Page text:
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IN RE KRAVITZ

UNITED STATES DISTRICT COURT, MIDDLE DISTRICT OF PENNSYLVANIA


May 12, 1980

In re Ethel KRAVITZ

The opinion of the court was delivered by: NEALON

MEMORANDUM

Petitioner Ethel Kravitz was found guilty of the murder of her husband by a jury in Montgomery County, Pennsylvania in 1958. She sought to overturn that conviction through various judicial and extra-judicial proceedings for more than twenty-one years. On January 17, 1980, after evidentiary hearings into the substantive merits of her claims had been concluded, but before the legal issues could be presented for resolution, Mrs. Kravitz passed away. *fn1"

 Death terminates Mrs. Kravitz's long, personal quest for vindication. Her attorneys argue, however, that death does not end the instant habeas corpus action. They assert that petitioner's tarnished reputation and the operation of the Pennsylvania Slayer's Act, 20 Pa.Const.Stat.Ann. §§ 8801 et seq. (Purdon) (1975), which precludes petitioner's estate from inheriting through her murdered husband's estate, are "collateral legal consequences" that save her habeas corpus petition from landing "ignominiously in the limbo of mootness." Parker v. Ellis, 362 U.S. 574, 577, 80 S. Ct. 909, 911, 4 L. Ed. 2d 963 (1960) (Warren, C. J., dissenting).

 After careful consideration, I must disagree. Neither the stigma of a murder conviction nor the pecuniary loss to her estate invest the deceased habeas applicant's collateral challenge to the validity of the 1958 conviction with the "live controversy" necessary to sustain this court's limited subject-matter jurisdiction. Accordingly, the petition for a writ of habeas corpus will be dismissed as moot.

 I.

 Pervading petitioner's efforts to reverse her 1958 murder conviction has been her strong desire to secure a declaration of her innocence; her interest in litigating the constitutionality of that conviction seems to have been only secondary. Indeed, Mrs. Kravitz has placed the finger on the man she claims actually killed her husband. She asserts that only some strange duress or compulsion exerted over her by the alleged perpetrator prevented her from divulging his identity at the time of the criminal investigation. During the hearings conducted in this case, however, Mrs. Kravitz, under oath, named her slain husband's brother-in-law, Morris Passon, as the real murderer. Passon, also under oath, vehemently denied the accusation.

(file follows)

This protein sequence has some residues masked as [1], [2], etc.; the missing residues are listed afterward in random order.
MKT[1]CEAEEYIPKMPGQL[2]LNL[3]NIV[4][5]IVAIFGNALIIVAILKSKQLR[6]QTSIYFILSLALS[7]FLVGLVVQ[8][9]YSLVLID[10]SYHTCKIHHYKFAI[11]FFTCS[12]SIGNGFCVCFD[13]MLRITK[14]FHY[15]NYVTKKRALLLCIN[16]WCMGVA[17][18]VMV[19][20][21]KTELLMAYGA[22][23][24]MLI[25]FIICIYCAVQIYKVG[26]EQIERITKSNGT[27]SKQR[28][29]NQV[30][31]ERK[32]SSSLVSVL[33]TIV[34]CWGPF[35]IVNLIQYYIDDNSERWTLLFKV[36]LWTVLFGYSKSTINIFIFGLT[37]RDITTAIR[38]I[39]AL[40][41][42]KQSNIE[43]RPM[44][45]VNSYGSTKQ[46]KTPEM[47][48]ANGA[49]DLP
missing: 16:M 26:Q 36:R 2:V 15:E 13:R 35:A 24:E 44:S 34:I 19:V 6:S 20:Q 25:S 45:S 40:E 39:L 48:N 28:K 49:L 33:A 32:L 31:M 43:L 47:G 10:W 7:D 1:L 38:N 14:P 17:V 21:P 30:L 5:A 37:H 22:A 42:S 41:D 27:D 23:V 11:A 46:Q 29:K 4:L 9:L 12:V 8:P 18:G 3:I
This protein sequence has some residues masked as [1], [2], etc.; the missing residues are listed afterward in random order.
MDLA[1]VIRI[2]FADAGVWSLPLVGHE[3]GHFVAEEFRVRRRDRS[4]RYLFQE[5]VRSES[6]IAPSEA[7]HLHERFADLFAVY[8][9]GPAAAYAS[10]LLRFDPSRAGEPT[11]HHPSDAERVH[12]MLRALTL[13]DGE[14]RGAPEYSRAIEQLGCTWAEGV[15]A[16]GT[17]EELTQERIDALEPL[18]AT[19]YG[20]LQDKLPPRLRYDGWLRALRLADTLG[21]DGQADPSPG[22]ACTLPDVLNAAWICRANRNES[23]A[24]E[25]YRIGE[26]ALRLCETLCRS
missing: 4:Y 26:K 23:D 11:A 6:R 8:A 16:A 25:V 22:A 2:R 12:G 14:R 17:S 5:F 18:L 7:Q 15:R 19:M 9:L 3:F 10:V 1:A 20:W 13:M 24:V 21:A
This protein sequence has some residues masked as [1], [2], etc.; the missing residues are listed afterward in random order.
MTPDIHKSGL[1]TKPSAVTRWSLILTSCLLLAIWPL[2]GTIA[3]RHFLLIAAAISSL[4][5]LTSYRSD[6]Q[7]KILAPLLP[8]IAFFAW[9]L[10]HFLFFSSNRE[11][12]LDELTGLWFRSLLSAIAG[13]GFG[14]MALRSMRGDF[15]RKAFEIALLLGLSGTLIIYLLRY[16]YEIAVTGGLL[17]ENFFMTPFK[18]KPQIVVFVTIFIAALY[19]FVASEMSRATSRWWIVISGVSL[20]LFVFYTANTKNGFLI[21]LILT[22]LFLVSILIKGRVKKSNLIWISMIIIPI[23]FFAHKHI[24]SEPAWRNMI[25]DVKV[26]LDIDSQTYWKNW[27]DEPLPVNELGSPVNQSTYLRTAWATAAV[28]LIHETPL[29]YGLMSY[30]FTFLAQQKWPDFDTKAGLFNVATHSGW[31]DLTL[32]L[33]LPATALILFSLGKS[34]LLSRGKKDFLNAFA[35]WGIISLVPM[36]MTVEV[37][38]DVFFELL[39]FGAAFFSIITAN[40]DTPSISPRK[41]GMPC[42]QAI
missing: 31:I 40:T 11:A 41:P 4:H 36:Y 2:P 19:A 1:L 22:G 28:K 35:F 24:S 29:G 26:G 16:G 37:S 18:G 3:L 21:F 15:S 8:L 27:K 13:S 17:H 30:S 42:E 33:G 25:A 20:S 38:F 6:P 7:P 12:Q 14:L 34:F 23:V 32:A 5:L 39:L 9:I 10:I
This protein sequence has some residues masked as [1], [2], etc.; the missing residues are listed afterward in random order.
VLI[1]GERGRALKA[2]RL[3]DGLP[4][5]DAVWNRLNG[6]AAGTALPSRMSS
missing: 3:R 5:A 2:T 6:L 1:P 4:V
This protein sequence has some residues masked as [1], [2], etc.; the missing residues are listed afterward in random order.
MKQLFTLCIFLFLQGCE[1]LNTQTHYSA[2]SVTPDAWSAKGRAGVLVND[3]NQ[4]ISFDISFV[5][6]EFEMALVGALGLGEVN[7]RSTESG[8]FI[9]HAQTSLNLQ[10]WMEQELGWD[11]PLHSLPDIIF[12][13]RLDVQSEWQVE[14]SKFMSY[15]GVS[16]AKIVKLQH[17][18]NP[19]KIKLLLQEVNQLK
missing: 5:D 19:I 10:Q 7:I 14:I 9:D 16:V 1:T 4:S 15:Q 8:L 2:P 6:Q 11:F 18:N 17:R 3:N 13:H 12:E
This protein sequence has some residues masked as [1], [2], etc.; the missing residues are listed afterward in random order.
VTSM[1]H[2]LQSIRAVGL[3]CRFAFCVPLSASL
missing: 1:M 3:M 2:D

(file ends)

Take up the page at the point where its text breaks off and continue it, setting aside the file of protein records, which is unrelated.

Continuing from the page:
This sensational charge and Passon's cryptic involvement in the whole affair fuel the intrigue that surrounds this celebrated and highly publicized case. *fn2" But the mystery and sensationalism interjected throughout the proceedings must not obscure the fact that the federal habeas court's role is limited to ascertaining the constitutionality of a conviction, not its correctness. *fn3" Nor can the merits or demerits of petitioner's claims distract this court's consideration of the mootness issue. To put this matter in proper perspective, it is perhaps best to briefly relate the factual predicate for the constitutional issue presently before this court, and chronicle the procedural background of this protracted litigation. *fn4"

  II.

 Petitioner's husband was found dead in the marital bedroom of their home in Wynnewood, Pennsylvania, late in the afternoon of Independence Day, 1958. He had been shot several times and had been bludgeoned about the head and face. There were apparently no witnesses to the brutal slaying, but certain circumstantial evidence tended to inculpate petitioner and suspicion focused on her almost immediately. *fn5" Less than an hour after the police arrived at the Kravitz home, Captain Shaefer, in the presence of several other Lower Merion Township police officers, questioned petitioner concerning the murder. *fn6" During this interrogation, petitioner appeared distraught, and answered Captain Shaefer's questions hesitantly. Approximately forty-five minutes after the interrogation began, petitioner's pulse and blood pressure were checked by Dr. Shoemaker. Captain Shaefer resumed questioning petitioner twenty minutes later, but this interrogation lasted for only five minutes.